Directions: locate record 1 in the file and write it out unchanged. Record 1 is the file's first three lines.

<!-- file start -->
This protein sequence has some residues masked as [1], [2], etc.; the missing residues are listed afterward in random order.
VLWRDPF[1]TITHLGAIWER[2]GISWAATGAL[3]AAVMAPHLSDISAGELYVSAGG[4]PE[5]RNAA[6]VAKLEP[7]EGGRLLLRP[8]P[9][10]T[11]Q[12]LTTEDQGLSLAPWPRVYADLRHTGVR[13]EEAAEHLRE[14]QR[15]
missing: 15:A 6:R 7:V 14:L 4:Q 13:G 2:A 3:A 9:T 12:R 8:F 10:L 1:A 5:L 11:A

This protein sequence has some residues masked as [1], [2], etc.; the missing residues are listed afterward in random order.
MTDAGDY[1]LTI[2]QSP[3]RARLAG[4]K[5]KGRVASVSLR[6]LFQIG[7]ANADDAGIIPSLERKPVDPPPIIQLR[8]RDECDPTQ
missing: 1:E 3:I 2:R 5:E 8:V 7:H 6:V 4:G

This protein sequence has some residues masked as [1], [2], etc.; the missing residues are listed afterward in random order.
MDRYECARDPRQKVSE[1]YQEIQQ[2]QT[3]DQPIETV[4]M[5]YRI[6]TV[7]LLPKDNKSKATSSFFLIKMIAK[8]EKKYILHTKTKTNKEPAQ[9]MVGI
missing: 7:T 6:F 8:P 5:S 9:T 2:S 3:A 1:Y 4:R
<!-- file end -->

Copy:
This protein sequence has some residues masked as [1], [2], etc.; the missing residues are listed afterward in random order.
VLWRDPF[1]TITHLGAIWER[2]GISWAATGAL[3]AAVMAPHLSDISAGELYVSAGG[4]PE[5]RNAA[6]VAKLEP[7]EGGRLLLRP[8]P[9][10]T[11]Q[12]LTTEDQGLSLAPWPRVYADLRHTGVR[13]EEAAEHLRE[14]QR[15]
missing: 15:A 6:R 7:V 14:L 4:Q 13:G 2:A 3:A 9:T 12:R 8:F 10:L 1:A 5:L 11:A